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As places of interaction, cities need two features: infrastructure connections and meeting or gathering places. Historically, many cities were established on natural or manmade crossings such as rivers and roads, or grew from harbours. At these crossings, trading places with markets and inns developed into villages and later into cities. Streets and squares in these cities still bear names reminiscent of this past of trade and markets. Our cities today are still places of interaction in the global marketplace. Connecting and meeting face-to-face remains an important aspect of business development, innovation and social contact: firms need local buzz as well as global pipelines (Bathelt et al. 2004; Storper and Venables, 2004). Growing mobility demand however has changed many cities in nodes of infrastructure, forgetting the human scale and meeting places. By using the infrastructure constructions for the plinths of the city, we can provide new urban spaces and opportunities to interact and gather.
Growing mobility have always required cities to adapt to new types of infrastructure. In 19th century Paris, baron Hausmann developed a system of new boulevards and avenues to improve connections. Also in other cities boulevards were developed, as well as new transport modes such as railways and tramlines: some on street level, some underground, and others elevated. Railway stations were the nodes in these networks and attracted businesses like hotels, bars and entertainment for the visitors. Elevated railways introduced new kinds of covered public spaces in the city; spaces to be used for markets, not intended as such but a by-product of the infrastructure.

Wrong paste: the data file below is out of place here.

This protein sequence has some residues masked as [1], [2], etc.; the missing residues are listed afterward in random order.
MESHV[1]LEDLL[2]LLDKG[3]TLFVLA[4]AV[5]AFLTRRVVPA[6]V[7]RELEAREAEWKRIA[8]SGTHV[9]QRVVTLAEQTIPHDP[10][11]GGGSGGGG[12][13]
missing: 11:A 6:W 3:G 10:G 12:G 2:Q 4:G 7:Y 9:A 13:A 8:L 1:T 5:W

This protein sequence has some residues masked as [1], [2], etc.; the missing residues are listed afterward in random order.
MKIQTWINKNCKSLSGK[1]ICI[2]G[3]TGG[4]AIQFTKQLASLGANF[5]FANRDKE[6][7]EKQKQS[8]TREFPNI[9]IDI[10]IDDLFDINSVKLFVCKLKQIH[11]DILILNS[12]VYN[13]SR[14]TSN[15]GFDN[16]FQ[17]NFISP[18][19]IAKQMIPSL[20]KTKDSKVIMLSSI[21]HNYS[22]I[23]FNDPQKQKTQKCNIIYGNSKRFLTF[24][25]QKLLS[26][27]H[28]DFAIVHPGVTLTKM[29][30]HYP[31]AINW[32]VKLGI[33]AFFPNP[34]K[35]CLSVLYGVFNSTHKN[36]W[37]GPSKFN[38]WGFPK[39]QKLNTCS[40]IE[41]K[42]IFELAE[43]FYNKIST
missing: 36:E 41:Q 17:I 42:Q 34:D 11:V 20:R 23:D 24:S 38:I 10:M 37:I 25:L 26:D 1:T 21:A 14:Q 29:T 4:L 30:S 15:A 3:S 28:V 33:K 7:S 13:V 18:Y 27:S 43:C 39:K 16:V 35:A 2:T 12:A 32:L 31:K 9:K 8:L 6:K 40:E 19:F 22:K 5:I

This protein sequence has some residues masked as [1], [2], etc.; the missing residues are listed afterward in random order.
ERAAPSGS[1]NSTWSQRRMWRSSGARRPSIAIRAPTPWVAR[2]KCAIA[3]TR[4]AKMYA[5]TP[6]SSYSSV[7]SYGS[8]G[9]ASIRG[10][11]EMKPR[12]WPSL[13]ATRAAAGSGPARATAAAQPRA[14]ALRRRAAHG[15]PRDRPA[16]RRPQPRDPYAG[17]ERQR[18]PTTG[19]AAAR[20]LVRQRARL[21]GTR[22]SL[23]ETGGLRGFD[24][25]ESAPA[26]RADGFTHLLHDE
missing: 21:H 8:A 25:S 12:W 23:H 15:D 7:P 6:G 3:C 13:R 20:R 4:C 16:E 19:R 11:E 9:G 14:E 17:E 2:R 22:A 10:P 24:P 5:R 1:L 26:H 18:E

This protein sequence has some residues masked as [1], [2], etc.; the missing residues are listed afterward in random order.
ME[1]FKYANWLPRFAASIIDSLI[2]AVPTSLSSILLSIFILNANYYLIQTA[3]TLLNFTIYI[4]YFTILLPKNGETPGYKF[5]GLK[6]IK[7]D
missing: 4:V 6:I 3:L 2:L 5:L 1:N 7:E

In the mid 20th century the development of new infrastructure for cars dominated most western cities. Unlike the grand boulevards in Paris with their contemporary street façades, these new highways often dissected cities, were disconnected from the urban fabric, and only linked at interchanges. No human scale and no street life are involved. In many cities citizens protested these transformations especially when neighbourhoods were at the mercy of bulldozers for the sake of more highways, a famous example being the opposition of Jane Jacobs against Robert Moses’ proposal for the Lower Manhattan Expressway. However we continue to see car-centred urban planning in many cities around the world, focusing only on the infrastructure and disregarding the relationship with city life, structure, and the human scale.
Jane Jacobs’ activism (among others) in the 1970s shifted perceptions about the city and city life: cars should not be dominant, people should be. This thinking has led to “cover-up infrastructure”: the development and implementation of underground infrastructure with new functions and urban spaces on top. New local streets and parks on top of tunnels give new meaning and commercial development purposes for the surrounding buildings and plinths. In Paris, a park on Avenue du Président Wilson in SaintDenis covers the A1 highway. In Seoul, an inner-city elevated highway was demolished and replaced with a historic stream and Cheonggyecheon Park. Unfortunately, these redevelopments for removal or bringing underground of fixed infrastructures are expensive solutions. Since not many cities can afford these solutions, infrastructure that provide space underneath may be more interesting.
Existing infrastructure constructions in the city have a dual meaning in connecting: as an elevated structure they provide interlocal connections for the city as a whole, however at ground level these structures often form a barrier between neighbourhoods and have a blank façade. Redeveloping these ground level spaces into public places or plinths, the infrastructure can be used as places for commercial, cultural, or leisure use. For this infrastructural plinth, we can distinguish three types or functions: